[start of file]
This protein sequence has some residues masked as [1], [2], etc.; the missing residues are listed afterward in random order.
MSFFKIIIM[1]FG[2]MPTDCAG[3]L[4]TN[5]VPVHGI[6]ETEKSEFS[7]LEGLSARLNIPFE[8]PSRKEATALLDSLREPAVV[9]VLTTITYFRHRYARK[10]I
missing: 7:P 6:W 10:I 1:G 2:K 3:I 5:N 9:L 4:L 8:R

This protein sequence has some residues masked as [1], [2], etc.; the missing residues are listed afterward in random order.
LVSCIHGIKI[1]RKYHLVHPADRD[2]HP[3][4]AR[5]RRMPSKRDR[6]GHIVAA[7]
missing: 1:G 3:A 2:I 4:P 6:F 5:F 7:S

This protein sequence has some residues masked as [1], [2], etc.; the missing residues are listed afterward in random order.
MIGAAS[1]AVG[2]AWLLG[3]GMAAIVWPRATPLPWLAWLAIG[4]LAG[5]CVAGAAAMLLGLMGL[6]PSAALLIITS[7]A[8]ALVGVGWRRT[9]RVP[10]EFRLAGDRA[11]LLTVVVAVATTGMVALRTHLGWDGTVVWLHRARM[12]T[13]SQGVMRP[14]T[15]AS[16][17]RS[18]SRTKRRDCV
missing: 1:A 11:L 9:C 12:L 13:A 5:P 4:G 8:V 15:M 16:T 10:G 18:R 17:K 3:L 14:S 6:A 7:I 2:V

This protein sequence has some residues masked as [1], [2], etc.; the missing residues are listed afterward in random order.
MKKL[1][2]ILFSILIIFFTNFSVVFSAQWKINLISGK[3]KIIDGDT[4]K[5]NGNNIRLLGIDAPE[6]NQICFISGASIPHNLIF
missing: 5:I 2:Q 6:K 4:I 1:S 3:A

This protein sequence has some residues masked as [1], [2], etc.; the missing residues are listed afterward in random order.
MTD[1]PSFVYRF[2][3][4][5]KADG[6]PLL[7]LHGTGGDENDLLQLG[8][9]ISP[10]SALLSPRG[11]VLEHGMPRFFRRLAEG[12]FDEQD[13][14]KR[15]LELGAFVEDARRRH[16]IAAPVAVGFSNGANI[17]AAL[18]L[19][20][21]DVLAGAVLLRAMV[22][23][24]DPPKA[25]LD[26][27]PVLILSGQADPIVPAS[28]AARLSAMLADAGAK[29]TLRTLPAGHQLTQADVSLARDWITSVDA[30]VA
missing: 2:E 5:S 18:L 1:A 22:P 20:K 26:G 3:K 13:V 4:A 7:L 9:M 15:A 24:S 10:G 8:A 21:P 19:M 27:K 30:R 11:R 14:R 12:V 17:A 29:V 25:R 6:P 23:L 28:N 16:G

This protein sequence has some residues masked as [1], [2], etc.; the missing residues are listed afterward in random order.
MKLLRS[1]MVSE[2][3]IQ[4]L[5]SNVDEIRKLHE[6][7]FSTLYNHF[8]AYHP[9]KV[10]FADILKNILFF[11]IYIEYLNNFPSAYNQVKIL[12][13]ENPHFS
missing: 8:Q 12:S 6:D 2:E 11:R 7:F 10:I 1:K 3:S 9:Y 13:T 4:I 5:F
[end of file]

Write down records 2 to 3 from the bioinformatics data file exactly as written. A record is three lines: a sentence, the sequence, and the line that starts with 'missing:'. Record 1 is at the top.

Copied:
This protein sequence has some residues masked as [1], [2], etc.; the missing residues are listed afterward in random order.
LVSCIHGIKI[1]RKYHLVHPADRD[2]HP[3][4]AR[5]RRMPSKRDR[6]GHIVAA[7]
missing: 1:G 3:A 2:I 4:P 6:F 5:F 7:S

This protein sequence has some residues masked as [1], [2], etc.; the missing residues are listed afterward in random order.
MIGAAS[1]AVG[2]AWLLG[3]GMAAIVWPRATPLPWLAWLAIG[4]LAG[5]CVAGAAAMLLGLMGL[6]PSAALLIITS[7]A[8]ALVGVGWRRT[9]RVP[10]EFRLAGDRA[11]LLTVVVAVATTGMVALRTHLGWDGTVVWLHRARM[12]T[13]SQGVMRP[14]T[15]AS[16][17]RS[18]SRTKRRDCV
missing: 1:A 11:L 9:C 12:L 13:A 5:P 4:G 8:V 15:M 16:T 10:G 18:R 17:K 3:L 14:S 6:A 7:I 2:V